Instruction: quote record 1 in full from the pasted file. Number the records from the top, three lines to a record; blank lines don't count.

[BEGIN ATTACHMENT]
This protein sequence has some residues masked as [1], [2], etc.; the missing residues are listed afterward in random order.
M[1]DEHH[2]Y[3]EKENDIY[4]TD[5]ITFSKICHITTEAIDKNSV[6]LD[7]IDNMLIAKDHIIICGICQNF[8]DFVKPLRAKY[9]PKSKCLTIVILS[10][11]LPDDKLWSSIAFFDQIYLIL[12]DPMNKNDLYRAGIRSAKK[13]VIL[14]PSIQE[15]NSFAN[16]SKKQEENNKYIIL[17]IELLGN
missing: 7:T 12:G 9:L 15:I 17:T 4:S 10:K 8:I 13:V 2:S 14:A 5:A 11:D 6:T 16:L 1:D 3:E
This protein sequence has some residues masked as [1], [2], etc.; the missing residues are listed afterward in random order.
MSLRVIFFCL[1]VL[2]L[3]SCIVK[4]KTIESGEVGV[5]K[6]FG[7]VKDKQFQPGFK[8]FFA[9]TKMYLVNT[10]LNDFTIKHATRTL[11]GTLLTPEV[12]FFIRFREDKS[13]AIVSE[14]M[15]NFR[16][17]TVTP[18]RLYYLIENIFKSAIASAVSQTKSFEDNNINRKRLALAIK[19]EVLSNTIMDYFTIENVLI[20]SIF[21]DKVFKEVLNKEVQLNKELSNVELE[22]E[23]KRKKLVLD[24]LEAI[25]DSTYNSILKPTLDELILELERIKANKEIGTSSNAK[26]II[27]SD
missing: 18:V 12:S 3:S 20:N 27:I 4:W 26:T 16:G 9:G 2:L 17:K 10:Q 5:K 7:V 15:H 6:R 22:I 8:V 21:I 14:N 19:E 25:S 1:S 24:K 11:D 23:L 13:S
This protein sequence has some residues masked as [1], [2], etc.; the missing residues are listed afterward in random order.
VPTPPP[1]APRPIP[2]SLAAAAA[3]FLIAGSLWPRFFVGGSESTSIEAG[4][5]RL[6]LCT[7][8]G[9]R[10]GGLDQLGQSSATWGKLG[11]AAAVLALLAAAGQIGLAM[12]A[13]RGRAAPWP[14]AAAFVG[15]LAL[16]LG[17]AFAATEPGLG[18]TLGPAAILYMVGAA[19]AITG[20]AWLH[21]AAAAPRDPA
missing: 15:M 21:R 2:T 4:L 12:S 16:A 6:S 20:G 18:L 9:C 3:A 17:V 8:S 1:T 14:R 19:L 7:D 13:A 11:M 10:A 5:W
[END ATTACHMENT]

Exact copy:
This protein sequence has some residues masked as [1], [2], etc.; the missing residues are listed afterward in random order.
M[1]DEHH[2]Y[3]EKENDIY[4]TD[5]ITFSKICHITTEAIDKNSV[6]LD[7]IDNMLIAKDHIIICGICQNF[8]DFVKPLRAKY[9]PKSKCLTIVILS[10][11]LPDDKLWSSIAFFDQIYLIL[12]DPMNKNDLYRAGIRSAKK[13]VIL[14]PSIQE[15]NSFAN[16]SKKQEENNKYIIL[17]IELLGN
missing: 7:T 12:G 9:L 15:I 17:T 4:S 10:K 8:I 13:V 2:S 14:A 5:A 11:D 6:T 16:L 1:D 3:E